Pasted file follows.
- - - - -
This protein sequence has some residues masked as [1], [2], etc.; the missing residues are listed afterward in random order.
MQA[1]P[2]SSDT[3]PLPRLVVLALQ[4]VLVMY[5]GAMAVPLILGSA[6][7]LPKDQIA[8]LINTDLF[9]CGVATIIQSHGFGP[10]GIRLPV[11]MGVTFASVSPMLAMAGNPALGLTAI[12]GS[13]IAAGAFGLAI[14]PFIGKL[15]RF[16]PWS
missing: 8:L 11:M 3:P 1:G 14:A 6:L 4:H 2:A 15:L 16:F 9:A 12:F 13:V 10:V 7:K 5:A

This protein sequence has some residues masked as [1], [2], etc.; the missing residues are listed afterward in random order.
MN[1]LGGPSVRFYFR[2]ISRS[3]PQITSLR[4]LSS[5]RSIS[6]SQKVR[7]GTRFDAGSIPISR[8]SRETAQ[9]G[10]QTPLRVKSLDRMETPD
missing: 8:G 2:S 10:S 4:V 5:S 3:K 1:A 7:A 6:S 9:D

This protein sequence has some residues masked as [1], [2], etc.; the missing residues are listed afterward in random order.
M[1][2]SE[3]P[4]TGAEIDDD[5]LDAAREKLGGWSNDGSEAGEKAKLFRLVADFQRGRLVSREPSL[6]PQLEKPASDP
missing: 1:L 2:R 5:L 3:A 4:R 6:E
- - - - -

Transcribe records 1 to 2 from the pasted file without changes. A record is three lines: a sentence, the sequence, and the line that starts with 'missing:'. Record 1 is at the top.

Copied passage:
This protein sequence has some residues masked as [1], [2], etc.; the missing residues are listed afterward in random order.
MQA[1]P[2]SSDT[3]PLPRLVVLALQ[4]VLVMY[5]GAMAVPLILGSA[6][7]LPKDQIA[8]LINTDLF[9]CGVATIIQSHGFGP[10]GIRLPV[11]MGVTFASVSPMLAMAGNPALGLTAI[12]GS[13]IAAGAFGLAI[14]PFIGKL[15]RF[16]PWS
missing: 8:L 11:M 3:P 1:G 14:A 6:L 4:H 2:A 15:L 16:F 9:A 12:F 13:V 10:V 7:K 5:A

This protein sequence has some residues masked as [1], [2], etc.; the missing residues are listed afterward in random order.
MN[1]LGGPSVRFYFR[2]ISRS[3]PQITSLR[4]LSS[5]RSIS[6]SQKVR[7]GTRFDAGSIPISR[8]SRETAQ[9]G[10]QTPLRVKSLDRMETPD
missing: 8:G 2:S 10:S 4:V 5:S 3:K 1:A 7:A 6:S 9:D